was a Parisian printer that, in time, would specialize in
the printing of hotel labels, much as Richter in Italy. Boutillier's
first hotel labels were issued around 1890 and those that I know
do not show particular promise. The XIX century issues were marked
By the early 1900s Boutillier
had developed his style: a typical label of the time was elliptical
with the name of the hotel in a tasteful Art Nouveau or calligraphic
lettering, over a decorated ground, often with the use of gold ink.
Such designs were produced for some of the most famous French hotels
of their day and the best of them are of timeless good taste. By
1911, labels were being marked "Pap Imp des Hôtels, A.Boutillier".
From the trade name used by the printer (roughly translatable as
Paper-supplier and Printer to Hotels) we may deduce that, by this
time, the demand was large enough for Boutillier to make of the
hotel business its niche. Other marks of the 1910s included "Imp.
A.Boutillier" and "Imp. A.Boutillier 1, rue du 29 Juillet, Paris".
But many labels recognizably printed by Boutillier were unmarked
(although, occasionally, unmarked labels are found with a hand-written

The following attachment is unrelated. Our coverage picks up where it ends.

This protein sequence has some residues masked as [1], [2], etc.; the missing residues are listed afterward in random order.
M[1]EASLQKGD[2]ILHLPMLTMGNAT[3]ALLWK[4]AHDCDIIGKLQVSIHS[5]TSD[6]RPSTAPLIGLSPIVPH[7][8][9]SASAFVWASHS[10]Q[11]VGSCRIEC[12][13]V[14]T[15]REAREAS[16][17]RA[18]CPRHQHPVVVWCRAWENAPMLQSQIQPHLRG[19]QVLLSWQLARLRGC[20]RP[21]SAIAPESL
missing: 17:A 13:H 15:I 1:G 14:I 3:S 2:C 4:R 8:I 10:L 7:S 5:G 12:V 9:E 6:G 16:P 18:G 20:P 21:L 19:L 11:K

note identifying the printer).
During the First World
War, the original owner sold (or lost control over-) the business,
so that by 1917 labels were being marked "Imp des Hôtels J.Devouge,
Paris". During the 1920s, the company produced some interesting
deco labels. At the time the printer's issues were marked with the
texts: "Pap. Imp. des Hôtels, 1 rue du 29 Juillet, Paris"; "Imp
des Hôtels, G.Grandjany, Paris"; "Devouge, Grandjany Sucs."; or
"Imp des Hôtels, B.Grandjany, Paris".
As Richter, Boutillier
developed a characteristic style that was imitated by others. However
it was not quite as graphic and, after two decades, it was abandoned.
As Richter, Boutillier produced some spectacular designs but the
catchiest of these were one-of-a-kind and did not have, as in Richter's
case, the family resemblance that defines a style. Appropriately
Boutillier remained a printer for French hotels and never expanded
significantly beyond the country's European borders.